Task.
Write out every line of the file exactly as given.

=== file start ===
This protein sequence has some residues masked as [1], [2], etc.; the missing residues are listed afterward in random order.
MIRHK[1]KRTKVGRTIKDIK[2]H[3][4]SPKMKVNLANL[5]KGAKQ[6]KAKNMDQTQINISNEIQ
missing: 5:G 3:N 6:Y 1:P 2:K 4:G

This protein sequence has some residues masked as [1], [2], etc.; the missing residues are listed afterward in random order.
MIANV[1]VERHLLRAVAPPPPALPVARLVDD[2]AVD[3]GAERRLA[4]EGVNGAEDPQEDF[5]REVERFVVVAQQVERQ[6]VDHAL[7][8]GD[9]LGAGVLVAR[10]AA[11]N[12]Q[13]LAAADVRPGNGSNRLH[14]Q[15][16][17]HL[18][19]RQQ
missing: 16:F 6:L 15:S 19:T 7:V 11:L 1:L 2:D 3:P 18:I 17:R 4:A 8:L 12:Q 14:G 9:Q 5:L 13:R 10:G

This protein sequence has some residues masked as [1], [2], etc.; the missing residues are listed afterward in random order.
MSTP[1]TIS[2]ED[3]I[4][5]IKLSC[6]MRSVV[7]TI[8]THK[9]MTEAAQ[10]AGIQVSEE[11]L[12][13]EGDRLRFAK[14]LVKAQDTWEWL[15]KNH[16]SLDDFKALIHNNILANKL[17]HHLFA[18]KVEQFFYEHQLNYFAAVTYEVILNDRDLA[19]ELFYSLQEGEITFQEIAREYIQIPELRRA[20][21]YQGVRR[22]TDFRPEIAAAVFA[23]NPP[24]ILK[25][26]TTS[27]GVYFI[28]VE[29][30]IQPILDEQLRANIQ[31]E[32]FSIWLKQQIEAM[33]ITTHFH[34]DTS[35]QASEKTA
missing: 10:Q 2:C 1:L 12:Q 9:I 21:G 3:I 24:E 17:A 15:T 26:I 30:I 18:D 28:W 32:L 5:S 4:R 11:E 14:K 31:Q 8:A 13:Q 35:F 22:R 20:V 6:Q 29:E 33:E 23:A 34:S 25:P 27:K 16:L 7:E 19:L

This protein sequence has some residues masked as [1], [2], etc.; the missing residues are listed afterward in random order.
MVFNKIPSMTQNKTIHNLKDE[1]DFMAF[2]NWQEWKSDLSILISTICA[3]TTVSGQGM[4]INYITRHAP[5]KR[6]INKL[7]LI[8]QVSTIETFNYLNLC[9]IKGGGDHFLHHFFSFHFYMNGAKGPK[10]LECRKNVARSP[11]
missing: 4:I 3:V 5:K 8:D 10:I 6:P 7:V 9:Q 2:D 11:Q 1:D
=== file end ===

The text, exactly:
This protein sequence has some residues masked as [1], [2], etc.; the missing residues are listed afterward in random order.
MIRHK[1]KRTKVGRTIKDIK[2]H[3][4]SPKMKVNLANL[5]KGAKQ[6]KAKNMDQTQINISNEIQ
missing: 5:G 3:N 6:Y 1:P 2:K 4:G

This protein sequence has some residues masked as [1], [2], etc.; the missing residues are listed afterward in random order.
MIANV[1]VERHLLRAVAPPPPALPVARLVDD[2]AVD[3]GAERRLA[4]EGVNGAEDPQEDF[5]REVERFVVVAQQVERQ[6]VDHAL[7][8]GD[9]LGAGVLVAR[10]AA[11]N[12]Q[13]LAAADVRPGNGSNRLH[14]Q[15][16][17]HL[18][19]RQQ
missing: 16:F 6:L 15:S 19:T 7:V 11:L 1:L 2:D 3:P 18:I 17:R 4:A 8:L 12:Q 14:G 9:Q 5:L 13:R 10:G

This protein sequence has some residues masked as [1], [2], etc.; the missing residues are listed afterward in random order.
MSTP[1]TIS[2]ED[3]I[4][5]IKLSC[6]MRSVV[7]TI[8]THK[9]MTEAAQ[10]AGIQVSEE[11]L[12][13]EGDRLRFAK[14]LVKAQDTWEWL[15]KNH[16]SLDDFKALIHNNILANKL[17]HHLFA[18]KVEQFFYEHQLNYFAAVTYEVILNDRDLA[19]ELFYSLQEGEITFQEIAREYIQIPELRRA[20][21]YQGVRR[22]TDFRPEIAAAVFA[23]NPP[24]ILK[25][26]TTS[27]GVYFI[28]VE[29][30]IQPILDEQLRANIQ[31]E[32]FSIWLKQQIEAM[33]ITTHFH[34]DTS[35]QASEKTA
missing: 10:Q 2:C 1:L 12:Q 9:I 21:G 3:I 24:E 17:A 15:T 26:I 30:I 18:D 28:W 32:L 5:S 4:R 11:E 14:K 31:Q 8:A 13:Q 35:F 22:R 20:V 6:Q 29:E 33:E 23:A 34:S 25:P 27:K 16:L 7:E 19:L

This protein sequence has some residues masked as [1], [2], etc.; the missing residues are listed afterward in random order.
MVFNKIPSMTQNKTIHNLKDE[1]DFMAF[2]NWQEWKSDLSILISTICA[3]TTVSGQGM[4]INYITRHAP[5]KR[6]INKL[7]LI[8]QVSTIETFNYLNLC[9]IKGGGDHFLHHFFSFHFYMNGAKGPK[10]LECRKNVARSP[11]
missing: 4:I 3:V 5:K 8:D 10:I 6:P 7:V 9:Q 2:D 11:Q 1:D